The best reread strategies
Different coaches employ different strategies with their teams regarding rereads. Depending on the ability of your competition, the knowledge and skill of your quizzers, and the x-factors of someone having an off day, you may use multiple strategies throughout a tournament or match.
It is essential that you put in place a reread strategy before the game. Without it, quizzers will do what comes naturally, and that can often leave you in a tough situation.
Let's say you are quizzing a team with a skill level relatively similar to yours. Early on, they turn over a few 10s and 20s, and your top quizzer picks up the rereads. This gives your best quizzer a quiz out early in the game. This should be a good thing, right? Normally it would be, but what if the other team comes back? They start hitting a few questions, getting some good calls, and before you know it, it's a close game again. Do you see the problem? Your best quizzer is on the bench, and the other team is on a roll.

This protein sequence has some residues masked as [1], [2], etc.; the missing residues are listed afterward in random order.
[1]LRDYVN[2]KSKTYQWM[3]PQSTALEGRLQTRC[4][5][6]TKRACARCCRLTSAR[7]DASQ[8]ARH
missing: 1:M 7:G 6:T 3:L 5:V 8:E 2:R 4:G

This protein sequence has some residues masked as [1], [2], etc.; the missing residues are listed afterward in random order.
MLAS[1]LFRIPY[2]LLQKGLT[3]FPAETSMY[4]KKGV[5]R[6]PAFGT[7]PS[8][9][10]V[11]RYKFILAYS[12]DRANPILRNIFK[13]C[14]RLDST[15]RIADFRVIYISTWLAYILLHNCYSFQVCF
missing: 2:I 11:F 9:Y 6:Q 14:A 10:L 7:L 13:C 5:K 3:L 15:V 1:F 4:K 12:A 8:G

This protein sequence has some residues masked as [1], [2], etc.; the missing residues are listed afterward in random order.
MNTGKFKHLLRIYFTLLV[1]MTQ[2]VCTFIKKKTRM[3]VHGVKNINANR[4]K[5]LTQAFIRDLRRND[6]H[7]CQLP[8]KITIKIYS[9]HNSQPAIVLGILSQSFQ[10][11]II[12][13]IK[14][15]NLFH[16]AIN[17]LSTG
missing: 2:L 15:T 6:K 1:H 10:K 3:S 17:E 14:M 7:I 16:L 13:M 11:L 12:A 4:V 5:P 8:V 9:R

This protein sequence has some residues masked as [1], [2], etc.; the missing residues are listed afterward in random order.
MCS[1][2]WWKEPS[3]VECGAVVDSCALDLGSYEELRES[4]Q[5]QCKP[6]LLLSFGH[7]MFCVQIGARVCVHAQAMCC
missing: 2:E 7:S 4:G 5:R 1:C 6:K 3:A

The strategy I most often employ is very simple, but generally effective. I have one quizzer take 10s, one take 20s, and one take 30s. Usually I have my top quizzer taking 30s, as there are the least of those in the game, and certainly the least of the rereads. This keeps that quizzer in the game to take questions away from the other team. My 2nd chair takes 20s and my 3rd chair takes 10s.
If you have only one strong quizzer, you should try to divert rereads to your other quizzers. This way you keep your top quizzer in to take questions away from the other team. Even if a reread goes no-response, it is often better to let it go than for your top quizzer to take it.
As the game goes on, it may be necessary to adjust your strategy. In a close game, you may need to divert rereads to the quizzer who has the most questions correct, in order to get their quiz-out bonus. If one quizzer gets two incorrect early, it may also be wise to designate that quizzer to take rereads.
The key to solid reread strategy is to give clear instructions to quizzers. Pay attention to the number of questions each quizzer has right, as well as to the point differential in the game. Details like this can make all the difference between winning and losing a close match.